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Drops Like Stars

January 3, 2010

I have to admit, I have been frustrated with Rob Bell lately. Like most people, I was introduced to his ministry through the Nooma videos. I’ve heard several of his lessons that I really appreciated.

So here is the main source of my recent frustration – I heard him speak at an event recently, and he threw out an abbreviation of an expletive (kind of a way of saying it without really saying it). Then he joked about anyone who was offended by that being a hypocrite. That seems to be a trendy thing to do, toss in profanity here and there. I guess the attempt is to be “real,” but it seems like just playing to the crowd or trying to seem cool. I also wish he included more of his sources when he writes. For instance, in “Velvet Elvis,” he brings up some really interesting facts about Hebrew culture but doesn’t cite all his sources.

Ok, with all that being said,I really enjoyed “Drops Like Stars” for 2 big reasons –

1. The format. A friend once told me that Christian artists often get left out in congregations because they have trouble finding ways to use their talents. Speaking as someone who is not artistic, I agree with him. That’s one of the reasons I liked Drops Like Stars; it seemed to be a marriage of message and imagery, using some incredible photos and layouts. He really succeeds in getting a message across through words and images.  It is a coffee-table size book, and the large pictures at first suggest that it is a coffee-table kind of book. But there is much more to it than that. Which brings me to my second reason.

2.   The content. First of all, there is probably no element more challenging to the life of a Christian than suffering. It hits all of us right where we live. He brings up some of life’s biggest questions about suffering but refuses to give a pat answer as to why it exists. Rather, he focuses on how we react to it. Several good quotes and illustrations, and he manages to get to the heart of difficult topics in a minimum of words (the sign of a good writer). Of course, there are a couple of moments where he throws in a comment about having a beer (again, seems to be an effort to be “real” or “cool,” but it isn’t needed. And it bugs me. I think I mentioned that already). He’s best served sticking with the topic, where he has some insightful comments to offer. You can get caught up in the photos and art and be almost finished reading before you know it. What is interesting is that I found myself wanting to re-read it to pick up on some things I missed. I think I will probably come back to it several times this year, not just to mine good quotes but because I enjoyed it. Definitely worth reading.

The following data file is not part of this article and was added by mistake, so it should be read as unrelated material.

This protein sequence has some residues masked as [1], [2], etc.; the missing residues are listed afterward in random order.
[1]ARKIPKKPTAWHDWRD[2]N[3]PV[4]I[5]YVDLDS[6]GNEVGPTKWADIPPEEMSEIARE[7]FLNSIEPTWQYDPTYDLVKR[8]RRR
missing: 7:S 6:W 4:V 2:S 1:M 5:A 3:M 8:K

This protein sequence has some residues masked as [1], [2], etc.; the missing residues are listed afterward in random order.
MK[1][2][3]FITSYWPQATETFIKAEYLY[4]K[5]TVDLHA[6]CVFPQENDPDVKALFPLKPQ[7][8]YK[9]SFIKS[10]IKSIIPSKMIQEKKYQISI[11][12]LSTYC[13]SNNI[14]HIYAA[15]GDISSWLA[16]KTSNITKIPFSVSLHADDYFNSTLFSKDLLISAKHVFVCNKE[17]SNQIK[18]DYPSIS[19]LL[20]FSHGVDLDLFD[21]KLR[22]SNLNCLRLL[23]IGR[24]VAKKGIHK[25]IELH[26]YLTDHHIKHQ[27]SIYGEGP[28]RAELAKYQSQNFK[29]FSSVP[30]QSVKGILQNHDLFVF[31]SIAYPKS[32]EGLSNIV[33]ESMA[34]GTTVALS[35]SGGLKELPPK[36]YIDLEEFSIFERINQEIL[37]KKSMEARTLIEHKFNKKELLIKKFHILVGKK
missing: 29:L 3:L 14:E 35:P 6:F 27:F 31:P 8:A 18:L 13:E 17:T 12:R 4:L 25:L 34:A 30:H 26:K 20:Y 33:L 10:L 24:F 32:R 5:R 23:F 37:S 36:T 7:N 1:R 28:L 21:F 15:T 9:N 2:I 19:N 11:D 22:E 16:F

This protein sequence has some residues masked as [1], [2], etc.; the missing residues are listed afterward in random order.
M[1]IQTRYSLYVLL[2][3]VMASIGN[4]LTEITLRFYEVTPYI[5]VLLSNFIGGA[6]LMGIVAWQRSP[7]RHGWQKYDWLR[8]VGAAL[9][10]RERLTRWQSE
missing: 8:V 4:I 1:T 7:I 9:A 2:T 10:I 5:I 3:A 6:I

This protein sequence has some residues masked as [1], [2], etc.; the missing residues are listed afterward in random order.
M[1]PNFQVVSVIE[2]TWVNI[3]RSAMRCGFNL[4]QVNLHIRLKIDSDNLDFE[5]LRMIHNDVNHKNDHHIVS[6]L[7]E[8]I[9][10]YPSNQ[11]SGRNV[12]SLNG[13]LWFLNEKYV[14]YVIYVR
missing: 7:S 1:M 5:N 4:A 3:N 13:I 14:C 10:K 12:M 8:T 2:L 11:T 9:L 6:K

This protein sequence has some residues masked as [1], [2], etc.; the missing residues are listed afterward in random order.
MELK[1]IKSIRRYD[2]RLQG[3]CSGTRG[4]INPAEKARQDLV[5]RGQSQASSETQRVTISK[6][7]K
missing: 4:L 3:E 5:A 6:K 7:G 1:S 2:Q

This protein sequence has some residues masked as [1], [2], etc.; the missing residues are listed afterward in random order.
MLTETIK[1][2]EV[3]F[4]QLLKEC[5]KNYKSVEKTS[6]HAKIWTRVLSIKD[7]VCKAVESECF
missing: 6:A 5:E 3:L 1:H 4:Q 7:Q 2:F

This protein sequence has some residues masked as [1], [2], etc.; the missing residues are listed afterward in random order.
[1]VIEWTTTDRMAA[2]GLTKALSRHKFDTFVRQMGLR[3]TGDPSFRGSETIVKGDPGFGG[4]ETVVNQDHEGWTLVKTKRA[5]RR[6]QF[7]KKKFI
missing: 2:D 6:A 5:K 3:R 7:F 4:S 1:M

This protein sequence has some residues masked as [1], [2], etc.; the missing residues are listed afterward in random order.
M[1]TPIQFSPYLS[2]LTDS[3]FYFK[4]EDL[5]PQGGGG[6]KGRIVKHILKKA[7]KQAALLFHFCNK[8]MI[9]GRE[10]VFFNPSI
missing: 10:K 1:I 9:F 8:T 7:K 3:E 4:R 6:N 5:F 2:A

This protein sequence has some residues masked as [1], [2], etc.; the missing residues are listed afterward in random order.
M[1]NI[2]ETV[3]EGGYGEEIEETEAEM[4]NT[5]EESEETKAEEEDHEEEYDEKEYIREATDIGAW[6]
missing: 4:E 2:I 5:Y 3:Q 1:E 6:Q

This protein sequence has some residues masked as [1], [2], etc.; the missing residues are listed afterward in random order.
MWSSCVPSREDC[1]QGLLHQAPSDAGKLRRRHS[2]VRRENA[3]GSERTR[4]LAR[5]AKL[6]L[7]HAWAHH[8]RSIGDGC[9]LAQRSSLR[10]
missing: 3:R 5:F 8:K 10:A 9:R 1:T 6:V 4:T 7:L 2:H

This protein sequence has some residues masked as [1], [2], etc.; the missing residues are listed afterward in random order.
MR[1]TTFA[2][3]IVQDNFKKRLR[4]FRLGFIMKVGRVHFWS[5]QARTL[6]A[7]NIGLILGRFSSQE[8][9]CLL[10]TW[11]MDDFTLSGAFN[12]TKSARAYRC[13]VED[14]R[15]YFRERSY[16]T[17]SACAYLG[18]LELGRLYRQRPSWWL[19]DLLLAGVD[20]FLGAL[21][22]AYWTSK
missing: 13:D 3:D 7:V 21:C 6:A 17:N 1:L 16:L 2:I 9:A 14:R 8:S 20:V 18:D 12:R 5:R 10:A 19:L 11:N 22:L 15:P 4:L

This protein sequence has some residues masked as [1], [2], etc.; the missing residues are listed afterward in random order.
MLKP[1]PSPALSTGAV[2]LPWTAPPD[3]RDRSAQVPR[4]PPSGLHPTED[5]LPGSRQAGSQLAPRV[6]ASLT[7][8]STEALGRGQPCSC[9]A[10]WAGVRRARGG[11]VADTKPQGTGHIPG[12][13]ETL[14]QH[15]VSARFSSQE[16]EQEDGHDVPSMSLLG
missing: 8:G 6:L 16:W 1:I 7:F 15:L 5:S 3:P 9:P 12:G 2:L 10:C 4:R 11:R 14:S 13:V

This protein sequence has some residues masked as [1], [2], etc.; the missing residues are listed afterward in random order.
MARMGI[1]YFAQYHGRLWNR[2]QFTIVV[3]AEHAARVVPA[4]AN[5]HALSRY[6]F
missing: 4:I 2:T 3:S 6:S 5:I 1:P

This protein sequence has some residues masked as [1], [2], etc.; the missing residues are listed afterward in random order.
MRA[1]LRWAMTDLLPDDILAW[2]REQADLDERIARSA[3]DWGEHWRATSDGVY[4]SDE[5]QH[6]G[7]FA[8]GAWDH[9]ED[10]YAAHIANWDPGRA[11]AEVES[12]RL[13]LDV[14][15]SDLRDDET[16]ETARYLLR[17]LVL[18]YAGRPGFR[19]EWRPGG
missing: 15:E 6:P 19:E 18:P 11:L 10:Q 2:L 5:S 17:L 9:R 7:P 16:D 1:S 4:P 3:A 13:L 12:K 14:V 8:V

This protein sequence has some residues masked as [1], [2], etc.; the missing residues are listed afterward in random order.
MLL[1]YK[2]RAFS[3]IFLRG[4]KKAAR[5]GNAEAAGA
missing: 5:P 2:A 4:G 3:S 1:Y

One Comment leave one →
  1. January 3, 2010 11:48 pm

    Have been wanting to pick this one up. S0unds weird, but suffering has a special place in my heart. The writers (Writer) of Scripture liked it waaay to much for us to ignore its potential.

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